OAK RIDGE, Tenn. July 22, 2019—A team of scientists led by the Department of Energy’s Oak Ridge National Laboratory have discovered the specific gene that controls an important symbiotic relationship between plants and soil fungi, and successfully facilitated the symbiosis in a plant that typically resists it.
The discovery could lead to the development of bioenergy and food crops that can withstand harsh growing conditions, resist pathogens and pests, require less chemical fertilizer and produce larger and more plentiful plants per acre.
ORNL researcher David Kainer is working with scientists from Australia, Germany, and Michigan to isolate Eucalyptus genes for biofuel production. They are investigating the genetic basis of variation in oil yield (terpenes) in blue mallee, a eucalyptus native to Australia.
While studying the genes in poplar trees that control callus formation, scientists at the Department of Energy's Oak Ridge National Laboratory have uncovered genetic networks at the root of tumor formation in several human cancers.
The list recognizes researchers for exceptional performance, demonstrated by the production of multiple highly cited papers ranking in the top one percent by citations for field and year in Web of Science during the 11-year period 2006-2016.
The TNT Closing system from CBI is a flexible DNA assembly from universal libraries to generate multi-gene constructs was awarded to Gerald Tuskan and Xiaohan Yang have filed a patent application that provides a predefined three-nucleotide (TNT) signature and a buffer system for a quick on-pot reaction. The Gene assembly speed streamlines steps for a system that is up to 80% faster than other assembly systems.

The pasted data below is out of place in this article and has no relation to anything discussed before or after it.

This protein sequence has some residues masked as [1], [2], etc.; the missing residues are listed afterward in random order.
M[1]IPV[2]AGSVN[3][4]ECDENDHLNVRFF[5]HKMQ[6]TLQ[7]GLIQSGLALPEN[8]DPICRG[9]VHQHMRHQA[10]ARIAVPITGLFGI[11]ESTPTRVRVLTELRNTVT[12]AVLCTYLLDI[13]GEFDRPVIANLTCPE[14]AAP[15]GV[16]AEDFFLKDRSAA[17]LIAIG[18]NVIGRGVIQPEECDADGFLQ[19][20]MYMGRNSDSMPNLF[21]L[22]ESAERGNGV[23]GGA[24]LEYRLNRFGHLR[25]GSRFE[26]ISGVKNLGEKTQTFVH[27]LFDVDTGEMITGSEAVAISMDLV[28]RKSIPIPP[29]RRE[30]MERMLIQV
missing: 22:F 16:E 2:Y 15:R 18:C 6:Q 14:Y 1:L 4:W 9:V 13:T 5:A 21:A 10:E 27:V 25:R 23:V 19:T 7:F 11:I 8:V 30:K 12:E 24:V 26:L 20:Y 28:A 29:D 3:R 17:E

The ORNL team of Daniel Jacobson, Wayne Joubert, Deborah Weighill, and David Kanier developed a new “CoMet” algorithm that allows supercomputers to process vast amounts of genetic data and identify genes that may be more susceptible to pain and opioid addiction as well as promising treatments. By running the algorithm supercomputers are able to successfully process genetic data at a magnitude that is four to five times greater than the latest state-of-the-art approaches. CoMetis currently being used in projects ranging from bioenergy to clinical genomics
Scientists studying a valuable, but vulnerable, species of poplar have identified the genetic mechanism responsible for the species’ inability to resist a pervasive and deadly disease. Their finding, published in the Proceedings of the National Academy of Sciences, could lead to more successful hybrid poplar varieties for increased biofuels and forestry production and protect native trees against infection.
Scientists are using different layers of information combined with new computational approaches to integrate vast amounts of data in a modeling framework. Researchers can now identify genes controlling important traits to target biofuel and bioproduct production.
For decades, biologists have believed a key enzyme in plants had one function—produce amino acids, which are vital to plant survival and also essential to human diets.
But for Wellington Muchero, Meng Xie and their colleagues, this enzyme does more than advertised. They had run a series of experiments on poplar plants that consistently revealed mutations in a structure of the life-sustaining enzyme that was not previously known to exist.